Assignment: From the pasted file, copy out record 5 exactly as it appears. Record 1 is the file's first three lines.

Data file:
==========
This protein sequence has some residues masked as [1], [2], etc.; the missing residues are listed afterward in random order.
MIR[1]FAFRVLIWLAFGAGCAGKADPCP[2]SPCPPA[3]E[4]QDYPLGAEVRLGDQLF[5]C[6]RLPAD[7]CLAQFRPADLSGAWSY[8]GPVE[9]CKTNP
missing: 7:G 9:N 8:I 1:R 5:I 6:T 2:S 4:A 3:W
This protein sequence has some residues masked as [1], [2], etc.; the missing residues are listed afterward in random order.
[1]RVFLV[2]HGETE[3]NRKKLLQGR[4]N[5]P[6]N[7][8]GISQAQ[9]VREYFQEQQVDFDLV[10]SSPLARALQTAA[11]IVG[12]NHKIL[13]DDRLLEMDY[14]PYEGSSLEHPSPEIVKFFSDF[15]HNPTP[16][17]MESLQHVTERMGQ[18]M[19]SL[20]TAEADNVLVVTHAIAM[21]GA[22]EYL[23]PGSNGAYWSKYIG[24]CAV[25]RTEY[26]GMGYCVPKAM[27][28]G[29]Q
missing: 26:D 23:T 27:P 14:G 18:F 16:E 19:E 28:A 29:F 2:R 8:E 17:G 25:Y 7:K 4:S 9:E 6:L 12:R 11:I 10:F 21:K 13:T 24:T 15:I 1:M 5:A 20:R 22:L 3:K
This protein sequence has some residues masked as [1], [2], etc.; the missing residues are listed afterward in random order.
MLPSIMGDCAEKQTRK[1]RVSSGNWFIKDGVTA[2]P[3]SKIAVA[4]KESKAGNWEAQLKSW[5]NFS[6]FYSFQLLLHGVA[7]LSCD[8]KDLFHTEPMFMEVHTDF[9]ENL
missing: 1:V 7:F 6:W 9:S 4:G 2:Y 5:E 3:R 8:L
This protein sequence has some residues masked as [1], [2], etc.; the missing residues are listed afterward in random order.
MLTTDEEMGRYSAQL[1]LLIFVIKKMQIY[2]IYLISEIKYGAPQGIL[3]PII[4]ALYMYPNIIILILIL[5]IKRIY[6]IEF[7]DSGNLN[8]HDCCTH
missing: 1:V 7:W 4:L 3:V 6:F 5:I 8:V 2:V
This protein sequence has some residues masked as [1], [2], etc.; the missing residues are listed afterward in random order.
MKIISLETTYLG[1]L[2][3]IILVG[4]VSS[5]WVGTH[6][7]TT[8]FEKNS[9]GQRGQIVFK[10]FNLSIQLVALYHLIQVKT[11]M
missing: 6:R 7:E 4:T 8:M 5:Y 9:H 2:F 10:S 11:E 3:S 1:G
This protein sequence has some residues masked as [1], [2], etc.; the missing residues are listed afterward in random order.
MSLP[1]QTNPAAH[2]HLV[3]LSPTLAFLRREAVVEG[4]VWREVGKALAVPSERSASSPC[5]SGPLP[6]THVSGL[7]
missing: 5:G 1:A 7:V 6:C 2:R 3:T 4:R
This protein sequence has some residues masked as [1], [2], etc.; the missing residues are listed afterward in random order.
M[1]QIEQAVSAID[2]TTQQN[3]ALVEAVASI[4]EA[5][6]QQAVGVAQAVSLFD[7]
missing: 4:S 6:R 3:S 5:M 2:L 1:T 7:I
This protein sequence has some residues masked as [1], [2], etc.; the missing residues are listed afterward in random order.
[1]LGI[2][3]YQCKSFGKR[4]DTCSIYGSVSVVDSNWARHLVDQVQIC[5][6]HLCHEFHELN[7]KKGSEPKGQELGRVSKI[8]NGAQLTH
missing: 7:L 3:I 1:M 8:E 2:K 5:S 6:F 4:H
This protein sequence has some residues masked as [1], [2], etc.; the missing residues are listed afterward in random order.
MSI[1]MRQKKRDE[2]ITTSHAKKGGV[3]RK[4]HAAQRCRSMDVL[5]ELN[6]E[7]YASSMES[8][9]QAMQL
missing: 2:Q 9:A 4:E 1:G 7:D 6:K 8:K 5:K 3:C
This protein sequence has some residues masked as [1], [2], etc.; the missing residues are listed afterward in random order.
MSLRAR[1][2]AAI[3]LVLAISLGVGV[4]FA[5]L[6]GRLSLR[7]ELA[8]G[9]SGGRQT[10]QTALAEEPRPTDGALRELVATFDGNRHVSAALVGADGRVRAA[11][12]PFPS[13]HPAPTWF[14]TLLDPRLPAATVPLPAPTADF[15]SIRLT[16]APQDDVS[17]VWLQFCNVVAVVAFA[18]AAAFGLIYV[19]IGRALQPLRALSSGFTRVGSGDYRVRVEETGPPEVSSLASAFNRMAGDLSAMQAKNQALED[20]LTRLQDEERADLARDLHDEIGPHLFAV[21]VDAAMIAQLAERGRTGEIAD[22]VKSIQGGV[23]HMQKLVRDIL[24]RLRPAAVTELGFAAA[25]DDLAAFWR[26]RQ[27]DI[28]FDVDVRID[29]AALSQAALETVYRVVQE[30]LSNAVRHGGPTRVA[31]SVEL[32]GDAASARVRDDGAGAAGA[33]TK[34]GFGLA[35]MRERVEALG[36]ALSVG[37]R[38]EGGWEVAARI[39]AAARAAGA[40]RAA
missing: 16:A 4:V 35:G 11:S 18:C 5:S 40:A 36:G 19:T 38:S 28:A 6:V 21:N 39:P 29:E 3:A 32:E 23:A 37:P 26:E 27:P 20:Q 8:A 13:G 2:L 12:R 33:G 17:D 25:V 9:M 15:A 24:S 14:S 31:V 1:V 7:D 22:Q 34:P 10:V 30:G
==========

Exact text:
This protein sequence has some residues masked as [1], [2], etc.; the missing residues are listed afterward in random order.
MKIISLETTYLG[1]L[2][3]IILVG[4]VSS[5]WVGTH[6][7]TT[8]FEKNS[9]GQRGQIVFK[10]FNLSIQLVALYHLIQVKT[11]M
missing: 6:R 7:E 4:T 8:M 5:Y 9:H 2:F 10:S 11:E 3:S 1:G